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By Lance Gard DC

 

Use less useless stuff. 

 

Just about everyone reading this has a number of things lying around that they never use, and probably will never use. This extra stuff creates constant input into our brain. Even though at a certain point we no longer “see” our own mess, our brain is always acknowledging it. It changes the way we move through our home as well as the way we move through our lives. Your clutter is cluttering your brain. 

 

Everything extra laying around is still being perceived and processed each day so it brings our baseline level of stress up. Ideally, we want to keep our environment less cluttered. That keeps our brain less cluttered, which feels less overwhelming to our actual day. 

 

We all have a personal max tolerance level for clutter, and that level is usually different between roommates, siblings, spouses, etc. Be aware that one person’s ‘trashed’ is another person’s ‘a little disorganized’. When we share space it is important to be in agreement about how cluttered things can be. My wife and I differ on this, she is a devoted minimalist and committed to the ‘a clear environment equals a clear mind’ adage, and I, on the other hand, have a slightly higher tolerance for perceived disorganization. Once we realized this we discussed it and found a middle ground that allows each of us to exist in an environment that does not amplify our stressors.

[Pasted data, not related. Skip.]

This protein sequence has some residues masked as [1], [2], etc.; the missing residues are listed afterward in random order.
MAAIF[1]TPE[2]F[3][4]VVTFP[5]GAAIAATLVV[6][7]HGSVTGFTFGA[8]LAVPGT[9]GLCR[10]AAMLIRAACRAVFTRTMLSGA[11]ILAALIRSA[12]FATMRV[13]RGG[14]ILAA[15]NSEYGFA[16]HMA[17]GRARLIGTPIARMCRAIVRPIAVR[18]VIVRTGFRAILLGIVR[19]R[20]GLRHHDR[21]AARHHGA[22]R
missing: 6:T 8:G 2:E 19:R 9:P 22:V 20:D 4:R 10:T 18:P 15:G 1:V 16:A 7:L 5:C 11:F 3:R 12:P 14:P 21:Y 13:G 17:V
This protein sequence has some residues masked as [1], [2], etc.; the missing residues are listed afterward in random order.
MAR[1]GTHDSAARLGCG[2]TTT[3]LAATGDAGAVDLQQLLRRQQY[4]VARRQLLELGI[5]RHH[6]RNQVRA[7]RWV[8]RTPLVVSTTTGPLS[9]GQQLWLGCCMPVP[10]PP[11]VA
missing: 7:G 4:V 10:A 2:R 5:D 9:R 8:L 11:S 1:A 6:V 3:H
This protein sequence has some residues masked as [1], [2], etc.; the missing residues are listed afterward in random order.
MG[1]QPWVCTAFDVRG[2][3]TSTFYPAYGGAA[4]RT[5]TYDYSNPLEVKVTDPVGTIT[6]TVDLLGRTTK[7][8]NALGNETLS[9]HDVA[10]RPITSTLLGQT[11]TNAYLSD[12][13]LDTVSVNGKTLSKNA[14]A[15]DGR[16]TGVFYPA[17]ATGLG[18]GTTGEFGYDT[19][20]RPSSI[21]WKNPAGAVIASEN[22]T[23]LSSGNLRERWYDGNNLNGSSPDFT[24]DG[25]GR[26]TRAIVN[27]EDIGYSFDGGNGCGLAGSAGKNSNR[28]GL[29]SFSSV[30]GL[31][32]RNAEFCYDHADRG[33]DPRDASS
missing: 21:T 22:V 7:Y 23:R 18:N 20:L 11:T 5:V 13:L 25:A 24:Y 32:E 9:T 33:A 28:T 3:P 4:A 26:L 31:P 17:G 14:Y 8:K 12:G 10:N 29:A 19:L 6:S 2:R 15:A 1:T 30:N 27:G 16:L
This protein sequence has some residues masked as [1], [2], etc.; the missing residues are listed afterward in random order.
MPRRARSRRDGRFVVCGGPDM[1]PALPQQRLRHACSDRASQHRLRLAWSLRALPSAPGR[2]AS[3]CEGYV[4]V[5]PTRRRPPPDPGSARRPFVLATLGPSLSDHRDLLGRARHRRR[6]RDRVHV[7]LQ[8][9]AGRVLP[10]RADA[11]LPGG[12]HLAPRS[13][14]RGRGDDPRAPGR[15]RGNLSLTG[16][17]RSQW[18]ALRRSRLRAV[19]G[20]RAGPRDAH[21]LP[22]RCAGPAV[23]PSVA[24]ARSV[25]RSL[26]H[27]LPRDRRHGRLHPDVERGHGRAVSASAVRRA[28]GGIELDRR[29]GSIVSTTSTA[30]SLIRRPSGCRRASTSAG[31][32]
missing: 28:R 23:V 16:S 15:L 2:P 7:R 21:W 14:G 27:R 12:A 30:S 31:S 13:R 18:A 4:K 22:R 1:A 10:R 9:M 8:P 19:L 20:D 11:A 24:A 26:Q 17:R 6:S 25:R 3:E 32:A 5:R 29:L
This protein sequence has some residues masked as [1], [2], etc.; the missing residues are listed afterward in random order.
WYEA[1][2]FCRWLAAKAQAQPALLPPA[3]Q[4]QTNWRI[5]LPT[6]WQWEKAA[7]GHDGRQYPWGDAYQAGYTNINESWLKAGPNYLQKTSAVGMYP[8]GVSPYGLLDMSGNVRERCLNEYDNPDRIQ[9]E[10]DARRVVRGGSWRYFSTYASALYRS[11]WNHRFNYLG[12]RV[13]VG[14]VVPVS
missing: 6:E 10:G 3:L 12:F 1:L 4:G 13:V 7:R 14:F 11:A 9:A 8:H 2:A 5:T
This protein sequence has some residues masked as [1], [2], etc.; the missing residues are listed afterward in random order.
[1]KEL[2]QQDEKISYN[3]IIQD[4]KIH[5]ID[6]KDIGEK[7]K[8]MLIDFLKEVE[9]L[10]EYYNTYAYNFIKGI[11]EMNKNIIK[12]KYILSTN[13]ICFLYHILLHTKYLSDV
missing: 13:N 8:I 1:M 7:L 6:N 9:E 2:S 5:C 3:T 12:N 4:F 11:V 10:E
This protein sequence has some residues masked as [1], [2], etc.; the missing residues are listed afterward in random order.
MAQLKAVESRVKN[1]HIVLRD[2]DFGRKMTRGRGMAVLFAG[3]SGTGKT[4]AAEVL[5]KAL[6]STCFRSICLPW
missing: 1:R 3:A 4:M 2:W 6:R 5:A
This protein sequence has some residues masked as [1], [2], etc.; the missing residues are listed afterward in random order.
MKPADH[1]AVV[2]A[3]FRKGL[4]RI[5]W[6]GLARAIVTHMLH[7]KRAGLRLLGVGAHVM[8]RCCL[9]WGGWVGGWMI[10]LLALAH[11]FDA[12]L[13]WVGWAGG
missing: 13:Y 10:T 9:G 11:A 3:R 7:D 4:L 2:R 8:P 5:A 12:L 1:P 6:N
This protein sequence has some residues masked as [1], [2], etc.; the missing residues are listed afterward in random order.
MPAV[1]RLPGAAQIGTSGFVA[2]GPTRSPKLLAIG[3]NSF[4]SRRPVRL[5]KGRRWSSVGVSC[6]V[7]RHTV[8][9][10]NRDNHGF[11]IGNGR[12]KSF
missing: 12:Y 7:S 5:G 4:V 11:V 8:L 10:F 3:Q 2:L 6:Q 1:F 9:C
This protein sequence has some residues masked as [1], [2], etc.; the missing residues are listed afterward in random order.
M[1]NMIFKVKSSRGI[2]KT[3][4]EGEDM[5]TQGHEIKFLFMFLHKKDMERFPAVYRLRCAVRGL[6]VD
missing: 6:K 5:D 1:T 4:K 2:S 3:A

Your environment should be set, and maintained, in such a way that it reduces stress. If you are surrounded by useless stuff, it may be a distraction, or lead you to constantly feel the need to organize versus being able to relax. Or, the opposite may be true, you might be forced to exist in a sterile, uninteresting and uninspiring habitat. Neither sound fun to me. 

So, I suggest that you take inventory right now of what you are surrounded by and ask yourself if it’s necessary….Marie Kondo style, ‘does it bring joy?’ If you’re not using it, and it doesn’t bring you joy, it may be time to stick it in the back of the closet for 10 years. Just kidding, you should pass it along to someone who needs it, will appreciate it, or can repurpose it. Don’t stick it in the closet, it will haunt your headspace from behind the coats (some of which you hardly ever wear anymore). Maybe tackling the cluttered closet should be next on the list.

 

Your environment can be a reflection of your mindset/headspace. If it’s cluttery chaos all around you then you can expect your brain to be the same. The opposite is true too, clear your space, clear your mind. However, this can be true in reverse too. Have you ever walked into a chaotic space? a crazy birthday party for a 5 year-old? A frat house after midnight?….a waffle house after midnight? You get the idea. Where you are can make it difficult to think clearly. Control the spaces you can control and prepare for the ones you can’t. Clarity in living is clarity in thinking, and vice versa. 

 

Time to tidy up! 

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